Animation Original: ‘Superman vs. The Elite’

Superman vs. The Elite (Warner), the latest DC Universe Animated Original Movie, opens with a lively op-art credits sequence that tosses nostalgia and modernity together. It’s a nice introduction to the collision of Superman’s old-school idealism with the ferocious approach by a new group of powerful heroes called The Elite, who take it upon themselves to execute the supervillains and criminals and terrorists they defeat.

Adapted by Joe Kelly from the comic book he created in 2001 and directed by Michael Chang, it’s a morality take for the post-September 11, 2001 world, with The Elite declaring war on bad guys. Sounds good, until they choose to play executioner without trial, and come close to genocide when they wipe out the military of a terrorist country with a fair amount of collateral damage.

So yes, there’s plenty of debate about justice and moral responsibility. These new heroes, led by the flamboyant Manchester Black (who can control matter with his mind on molecular level), are cheered by a fearful population that wants retribution as much as it wants protection. Superman sounds increasingly like a boy scout as he debates the new superstars of the superhero constellation, but he refuses to shirk his responsibility to the adopted planet. And the epic displays of animated action spectacle culminate in a very effective object lesson in power and restraint from the Man of Steel. It’s actually pretty scary (in a fun way) to see him off the leash, and the PG-13 in part comes from the finale.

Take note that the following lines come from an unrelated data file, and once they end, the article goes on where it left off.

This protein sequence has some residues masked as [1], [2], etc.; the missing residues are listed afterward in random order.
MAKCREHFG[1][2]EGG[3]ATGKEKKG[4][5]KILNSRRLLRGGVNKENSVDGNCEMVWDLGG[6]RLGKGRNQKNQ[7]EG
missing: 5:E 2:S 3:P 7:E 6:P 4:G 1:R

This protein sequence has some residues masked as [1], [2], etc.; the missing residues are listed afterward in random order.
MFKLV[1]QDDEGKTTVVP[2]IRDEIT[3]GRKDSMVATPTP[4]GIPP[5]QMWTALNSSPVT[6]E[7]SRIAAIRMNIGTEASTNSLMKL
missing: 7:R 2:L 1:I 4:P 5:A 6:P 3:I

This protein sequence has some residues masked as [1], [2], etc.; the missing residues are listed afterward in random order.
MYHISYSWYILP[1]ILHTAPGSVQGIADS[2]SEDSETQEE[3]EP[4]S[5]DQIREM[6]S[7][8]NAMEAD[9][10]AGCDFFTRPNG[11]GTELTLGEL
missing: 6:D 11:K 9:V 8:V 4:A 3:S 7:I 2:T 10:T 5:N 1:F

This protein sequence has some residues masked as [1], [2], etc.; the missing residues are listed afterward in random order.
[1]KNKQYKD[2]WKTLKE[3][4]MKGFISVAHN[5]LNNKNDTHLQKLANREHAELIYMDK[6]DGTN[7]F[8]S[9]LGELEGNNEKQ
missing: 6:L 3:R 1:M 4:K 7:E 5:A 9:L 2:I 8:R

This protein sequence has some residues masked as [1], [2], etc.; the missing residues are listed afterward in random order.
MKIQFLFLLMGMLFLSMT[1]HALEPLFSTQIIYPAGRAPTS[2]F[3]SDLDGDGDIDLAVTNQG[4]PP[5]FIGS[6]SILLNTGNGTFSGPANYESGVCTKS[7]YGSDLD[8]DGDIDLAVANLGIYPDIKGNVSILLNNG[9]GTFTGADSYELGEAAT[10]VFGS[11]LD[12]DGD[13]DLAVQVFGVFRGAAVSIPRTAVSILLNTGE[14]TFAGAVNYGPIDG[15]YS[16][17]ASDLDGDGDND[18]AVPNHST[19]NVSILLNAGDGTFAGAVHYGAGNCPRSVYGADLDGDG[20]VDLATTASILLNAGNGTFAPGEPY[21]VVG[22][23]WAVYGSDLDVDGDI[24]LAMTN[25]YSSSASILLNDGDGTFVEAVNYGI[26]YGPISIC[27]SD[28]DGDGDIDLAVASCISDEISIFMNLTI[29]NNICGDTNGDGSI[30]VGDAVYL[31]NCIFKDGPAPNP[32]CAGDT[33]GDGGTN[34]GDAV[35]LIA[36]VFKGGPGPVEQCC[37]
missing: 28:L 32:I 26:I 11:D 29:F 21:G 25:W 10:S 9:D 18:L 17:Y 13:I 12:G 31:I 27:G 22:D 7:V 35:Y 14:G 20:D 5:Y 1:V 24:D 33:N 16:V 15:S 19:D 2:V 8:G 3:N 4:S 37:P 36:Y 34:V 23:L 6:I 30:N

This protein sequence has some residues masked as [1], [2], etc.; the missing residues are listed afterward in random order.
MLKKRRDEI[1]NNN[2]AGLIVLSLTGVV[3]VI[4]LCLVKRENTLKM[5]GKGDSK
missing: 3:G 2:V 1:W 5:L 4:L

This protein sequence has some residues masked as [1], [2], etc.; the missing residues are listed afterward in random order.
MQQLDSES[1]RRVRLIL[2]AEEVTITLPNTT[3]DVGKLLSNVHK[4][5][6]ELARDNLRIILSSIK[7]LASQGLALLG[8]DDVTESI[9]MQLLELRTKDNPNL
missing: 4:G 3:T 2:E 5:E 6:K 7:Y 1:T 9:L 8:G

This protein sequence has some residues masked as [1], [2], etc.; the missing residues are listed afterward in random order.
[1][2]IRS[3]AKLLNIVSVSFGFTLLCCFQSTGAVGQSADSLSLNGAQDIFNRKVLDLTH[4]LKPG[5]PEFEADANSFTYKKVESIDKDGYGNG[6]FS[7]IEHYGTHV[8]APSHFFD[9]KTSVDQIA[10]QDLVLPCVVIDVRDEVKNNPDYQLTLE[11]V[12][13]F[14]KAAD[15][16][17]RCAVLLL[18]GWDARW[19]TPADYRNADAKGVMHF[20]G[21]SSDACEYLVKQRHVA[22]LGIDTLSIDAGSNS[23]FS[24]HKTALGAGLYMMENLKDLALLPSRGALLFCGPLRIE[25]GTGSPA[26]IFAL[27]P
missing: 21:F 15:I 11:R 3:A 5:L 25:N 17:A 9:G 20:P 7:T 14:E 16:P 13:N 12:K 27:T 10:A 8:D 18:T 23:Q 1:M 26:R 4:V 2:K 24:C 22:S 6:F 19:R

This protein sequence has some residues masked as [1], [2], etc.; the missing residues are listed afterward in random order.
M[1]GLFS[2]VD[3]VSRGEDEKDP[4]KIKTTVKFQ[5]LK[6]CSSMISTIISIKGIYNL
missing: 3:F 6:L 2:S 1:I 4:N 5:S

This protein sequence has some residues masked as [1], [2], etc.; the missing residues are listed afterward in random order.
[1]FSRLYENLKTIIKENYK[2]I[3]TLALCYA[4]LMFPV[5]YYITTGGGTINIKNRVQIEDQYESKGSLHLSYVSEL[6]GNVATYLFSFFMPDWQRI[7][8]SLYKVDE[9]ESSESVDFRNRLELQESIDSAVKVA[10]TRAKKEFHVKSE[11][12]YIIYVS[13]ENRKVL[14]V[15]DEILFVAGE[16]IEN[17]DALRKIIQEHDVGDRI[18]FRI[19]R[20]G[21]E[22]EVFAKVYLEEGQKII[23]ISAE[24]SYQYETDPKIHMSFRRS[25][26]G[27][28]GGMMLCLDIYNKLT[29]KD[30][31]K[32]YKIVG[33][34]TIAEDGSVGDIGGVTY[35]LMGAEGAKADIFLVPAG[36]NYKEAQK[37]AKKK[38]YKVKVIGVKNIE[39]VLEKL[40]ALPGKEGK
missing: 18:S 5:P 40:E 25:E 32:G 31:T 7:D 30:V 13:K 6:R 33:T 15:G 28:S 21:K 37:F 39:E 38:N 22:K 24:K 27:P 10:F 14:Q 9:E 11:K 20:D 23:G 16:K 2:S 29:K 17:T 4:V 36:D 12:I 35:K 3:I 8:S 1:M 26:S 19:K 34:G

Continue reading at Videodrone

Author: seanax

I write the weekly newspaper column Stream On Demand and the companion website ( I'm a contributing writer for Turner Classic Movies Online, Keyframe, Independent Lens, and Cinephiled, and the editor of Parallax View ( I've written for The Seattle Post-Intelligencer, The Seattle Weekly,, Senses of Cinema, Asian Cult Cinema, and Psychotronic Video, among other publications, and I am a contributing editor to Parallax View. I currently live and work in Seattle, Washington, with my two cats, Hammet and Chandler.

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